CLEVELAND - Efforts by cities and restaurants across the country – most recently Starbucks – to ban plastic straws have been praised by environmentalists that believe such campaigns will reduce plastic waste, especially in oceans. However, the plastic straw bans are creating concern for people with disabilities and their families.
Whether it’s with your morning coffee run or late night fast food run, plastic straws are about as ubiquitous as the value menu. However, many of those humble straws end up in landfills or, even worse, the ocean. One report suggests plastic straws make up more than 7 percent of plastics found in the United States when measured by piece.
The war against the plastic straw has picked up steam in 2018. The City of Seattle banned plastic straws earlier this month. Just this week, Starbucks announced plans to phase out the use of plastic straws by 2020. While most of the able-bodied population can certainly get by without a plastic straw, the same could not be said for children and adults with disabilities.
“I have students that would not be able to drink at lunch without a straw,” said special education teacher Nichole McCarthy, also the mother of a special needs child. “If we’re getting rid of straws, you’re actually taking away a whole consumer base, a whole group of people that won’t have access.”
To see the value of a straw to a child or adult with disabilities, spend a few minutes at the United Cerebral Palsy of Greater Cleveland campus near downtown. On Friday morning, a little girl named Arianna, who’s non-verbal, was learning how to drink a Capri Sun with a plastic straw. Her speech and language pathologist, Meghan Mingee, said the plastic straw is a tool of independence for children and adults with disabilities.
“My job as a speech pathologist is to try to get the child to function in all environments. A lot of times using a straw is something they really need to use, even as a stepping tool to get to drinking from an open cup,” Mingee said. “Maybe they couldn’t close their lips fully on a cup. They might need [a straw] because they don’t have the full range of motion to drink otherwise. They might need that channeling of the liquid to swallow safely. Other people who might not have the ability to bring their hand up to the mouth - a straw is a gateway to independence in drinking.”
Without a straw, certain children and adults with disabilities may aspirate the liquid into their lungs, potentially creating a life-and-death situation.
In her classroom and her home, a straw is almost as important as her son’s motorized wheelchair or oxygen tank, McCarthy said. The straw allows him to consume liquids – the very activity that most able-bodied people take for granted.
McCarthy said she often brings plastic straws with her while taking her son out to eat or to a park. However, she said it’s unrealistic to always have one with her, especially considering the dozens of other items she has to bring for her son. The best compromise to an outright plastic straw ban, she said, would be to have them available upon request.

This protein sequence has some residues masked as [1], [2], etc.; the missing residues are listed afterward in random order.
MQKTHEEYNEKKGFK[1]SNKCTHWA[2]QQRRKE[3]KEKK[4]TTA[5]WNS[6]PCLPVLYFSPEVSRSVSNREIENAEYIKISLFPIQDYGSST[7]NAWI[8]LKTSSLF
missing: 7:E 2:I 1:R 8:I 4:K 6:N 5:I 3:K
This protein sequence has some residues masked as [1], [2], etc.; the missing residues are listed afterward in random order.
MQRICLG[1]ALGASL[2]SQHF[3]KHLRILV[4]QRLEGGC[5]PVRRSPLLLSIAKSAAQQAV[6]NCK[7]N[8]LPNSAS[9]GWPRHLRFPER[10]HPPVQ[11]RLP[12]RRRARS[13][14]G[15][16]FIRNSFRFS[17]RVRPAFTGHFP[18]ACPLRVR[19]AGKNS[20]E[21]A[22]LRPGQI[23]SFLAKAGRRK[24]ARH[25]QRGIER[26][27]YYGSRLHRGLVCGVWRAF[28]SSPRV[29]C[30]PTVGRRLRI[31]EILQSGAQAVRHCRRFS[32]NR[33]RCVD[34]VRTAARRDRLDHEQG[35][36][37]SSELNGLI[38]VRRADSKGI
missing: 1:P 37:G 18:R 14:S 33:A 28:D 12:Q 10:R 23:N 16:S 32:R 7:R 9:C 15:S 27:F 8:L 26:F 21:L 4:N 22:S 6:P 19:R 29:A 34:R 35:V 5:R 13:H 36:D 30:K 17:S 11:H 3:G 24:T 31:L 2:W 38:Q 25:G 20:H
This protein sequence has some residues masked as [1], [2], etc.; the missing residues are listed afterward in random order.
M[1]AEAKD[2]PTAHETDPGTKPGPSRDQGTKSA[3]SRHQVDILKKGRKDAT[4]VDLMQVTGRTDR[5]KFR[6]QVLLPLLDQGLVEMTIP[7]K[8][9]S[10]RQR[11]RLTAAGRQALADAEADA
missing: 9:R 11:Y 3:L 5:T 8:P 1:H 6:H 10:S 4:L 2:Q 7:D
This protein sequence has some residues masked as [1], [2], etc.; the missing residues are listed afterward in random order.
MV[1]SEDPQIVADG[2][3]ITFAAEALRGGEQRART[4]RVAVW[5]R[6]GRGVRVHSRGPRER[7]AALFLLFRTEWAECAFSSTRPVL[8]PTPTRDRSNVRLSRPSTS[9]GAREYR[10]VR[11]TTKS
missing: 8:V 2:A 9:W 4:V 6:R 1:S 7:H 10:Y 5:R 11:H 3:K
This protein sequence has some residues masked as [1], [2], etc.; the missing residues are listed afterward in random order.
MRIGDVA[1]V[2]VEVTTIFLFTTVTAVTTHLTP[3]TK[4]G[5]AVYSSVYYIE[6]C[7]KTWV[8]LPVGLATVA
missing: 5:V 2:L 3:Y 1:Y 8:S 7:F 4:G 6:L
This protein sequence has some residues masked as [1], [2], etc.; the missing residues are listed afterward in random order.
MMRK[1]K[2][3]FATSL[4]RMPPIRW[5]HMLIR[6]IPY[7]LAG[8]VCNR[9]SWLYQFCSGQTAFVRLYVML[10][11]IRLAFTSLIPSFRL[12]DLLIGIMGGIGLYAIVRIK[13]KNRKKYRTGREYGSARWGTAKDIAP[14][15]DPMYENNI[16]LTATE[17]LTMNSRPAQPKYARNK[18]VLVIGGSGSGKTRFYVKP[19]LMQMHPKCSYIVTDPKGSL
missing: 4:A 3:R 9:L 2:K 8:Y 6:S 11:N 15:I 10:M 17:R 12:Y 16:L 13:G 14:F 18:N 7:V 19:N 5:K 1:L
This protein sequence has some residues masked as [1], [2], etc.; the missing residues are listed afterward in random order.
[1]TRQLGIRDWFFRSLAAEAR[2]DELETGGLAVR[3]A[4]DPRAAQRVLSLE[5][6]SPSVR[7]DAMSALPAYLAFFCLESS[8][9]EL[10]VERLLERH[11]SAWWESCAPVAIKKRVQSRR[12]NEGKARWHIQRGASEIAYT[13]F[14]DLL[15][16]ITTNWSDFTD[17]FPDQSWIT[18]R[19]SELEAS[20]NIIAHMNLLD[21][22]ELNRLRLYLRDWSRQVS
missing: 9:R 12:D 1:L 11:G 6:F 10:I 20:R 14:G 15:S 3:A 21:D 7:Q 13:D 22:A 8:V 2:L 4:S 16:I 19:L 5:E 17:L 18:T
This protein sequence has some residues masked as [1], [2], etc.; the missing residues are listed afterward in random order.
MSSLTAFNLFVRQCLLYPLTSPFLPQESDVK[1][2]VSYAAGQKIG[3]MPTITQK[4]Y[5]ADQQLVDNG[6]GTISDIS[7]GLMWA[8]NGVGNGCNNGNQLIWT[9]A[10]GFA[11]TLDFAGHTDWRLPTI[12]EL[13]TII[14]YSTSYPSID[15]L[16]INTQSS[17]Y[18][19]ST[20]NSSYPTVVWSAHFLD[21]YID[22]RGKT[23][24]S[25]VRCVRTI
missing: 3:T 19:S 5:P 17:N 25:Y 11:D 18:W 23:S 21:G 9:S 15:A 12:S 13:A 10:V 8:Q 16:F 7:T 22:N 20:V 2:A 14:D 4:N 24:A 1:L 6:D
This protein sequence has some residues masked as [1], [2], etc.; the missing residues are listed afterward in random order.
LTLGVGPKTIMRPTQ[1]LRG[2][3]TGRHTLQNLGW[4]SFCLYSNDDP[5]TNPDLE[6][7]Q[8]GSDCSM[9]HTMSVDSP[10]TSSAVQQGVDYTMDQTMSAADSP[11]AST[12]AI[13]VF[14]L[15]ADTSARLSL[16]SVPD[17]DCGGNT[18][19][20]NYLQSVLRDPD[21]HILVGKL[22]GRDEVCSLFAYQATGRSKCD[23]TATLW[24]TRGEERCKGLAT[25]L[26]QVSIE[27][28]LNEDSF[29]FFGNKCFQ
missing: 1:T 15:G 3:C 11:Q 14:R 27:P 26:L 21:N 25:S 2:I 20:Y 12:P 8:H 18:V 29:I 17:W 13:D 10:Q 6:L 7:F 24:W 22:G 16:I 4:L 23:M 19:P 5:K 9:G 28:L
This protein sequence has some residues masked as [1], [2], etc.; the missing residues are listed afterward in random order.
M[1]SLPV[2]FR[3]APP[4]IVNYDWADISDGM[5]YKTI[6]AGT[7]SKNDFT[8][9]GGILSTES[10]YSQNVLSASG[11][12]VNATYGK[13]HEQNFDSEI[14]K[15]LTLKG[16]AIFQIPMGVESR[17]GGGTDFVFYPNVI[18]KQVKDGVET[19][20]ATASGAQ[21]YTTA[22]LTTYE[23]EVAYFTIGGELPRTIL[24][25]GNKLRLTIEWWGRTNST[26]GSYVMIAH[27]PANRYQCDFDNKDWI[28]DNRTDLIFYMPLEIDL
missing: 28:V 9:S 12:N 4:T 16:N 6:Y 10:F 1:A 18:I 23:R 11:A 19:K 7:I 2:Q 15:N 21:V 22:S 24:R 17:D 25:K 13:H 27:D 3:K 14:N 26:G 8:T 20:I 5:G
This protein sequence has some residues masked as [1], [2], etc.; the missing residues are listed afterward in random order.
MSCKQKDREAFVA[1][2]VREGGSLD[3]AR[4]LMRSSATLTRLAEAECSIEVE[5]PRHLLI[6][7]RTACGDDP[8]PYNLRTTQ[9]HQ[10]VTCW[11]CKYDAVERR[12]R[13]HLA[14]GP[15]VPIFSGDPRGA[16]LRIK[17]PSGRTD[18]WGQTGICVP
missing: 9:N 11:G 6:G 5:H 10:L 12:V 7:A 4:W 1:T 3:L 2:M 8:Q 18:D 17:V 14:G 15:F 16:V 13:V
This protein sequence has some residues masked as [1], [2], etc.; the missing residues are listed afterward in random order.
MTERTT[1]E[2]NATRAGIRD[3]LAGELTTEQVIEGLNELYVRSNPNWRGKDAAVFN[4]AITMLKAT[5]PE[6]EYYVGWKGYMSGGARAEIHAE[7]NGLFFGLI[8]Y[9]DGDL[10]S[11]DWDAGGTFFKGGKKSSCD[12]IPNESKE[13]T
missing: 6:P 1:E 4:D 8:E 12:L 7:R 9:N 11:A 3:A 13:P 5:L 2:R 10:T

“I just want a straw so my kid can drink,” McCarthy said. “Yes, please make that available. Yes, make it so I have to ask for it. But let me please have one because if you’re not going to offer anything, I can honestly say my family is probably not going to come back.”
Many have proposed alternatives to plastic straws, including straws made of paper or metal. However, those materials have drawbacks, McCarthy and Mingee both said.
“If a client who does bite on a straw and the straw did get too soggy and they ended up swallowing it, that also might be an issue,” Mingee said. “People of all abilities go into restaurants so you really have to take into consideration everyone that’s there. Taking away all straws might be an issue.”
McCarthy said metal straws could be especially dangerous for people with epilepsy.
“If they were to be using a metal straw and had a seizure, that’s going to puncture their mouth or break teeth,” McCarthy said.
Mingee stressed that a potential plastic straw ban would affect children and adults with disabilities differently. Each client of hers has different needs. Some are able to drink independently with or without a straw. Others absolutely need a straw, she said.
Will Gallup, an advocate for people with disabilities and the good life ambassador for the Cuyahoga County Board of Developmental Disabilities, said he supports the ban on plastic straws out of concerns for the environment. However, he understands and sympathizes with those who are concerned about the challenges that the bans would present to those with disabilities.
“I don’t normally use straws that much,” Gallup said. “I think [plastic straw bans] are a very important step toward a cleaner planet, for sure. Although many people who are part of the disability community - whether its friends or family or professionals - they are all a little bit concerned. To resolve that concern…I think the paper straws will resolve the issue.”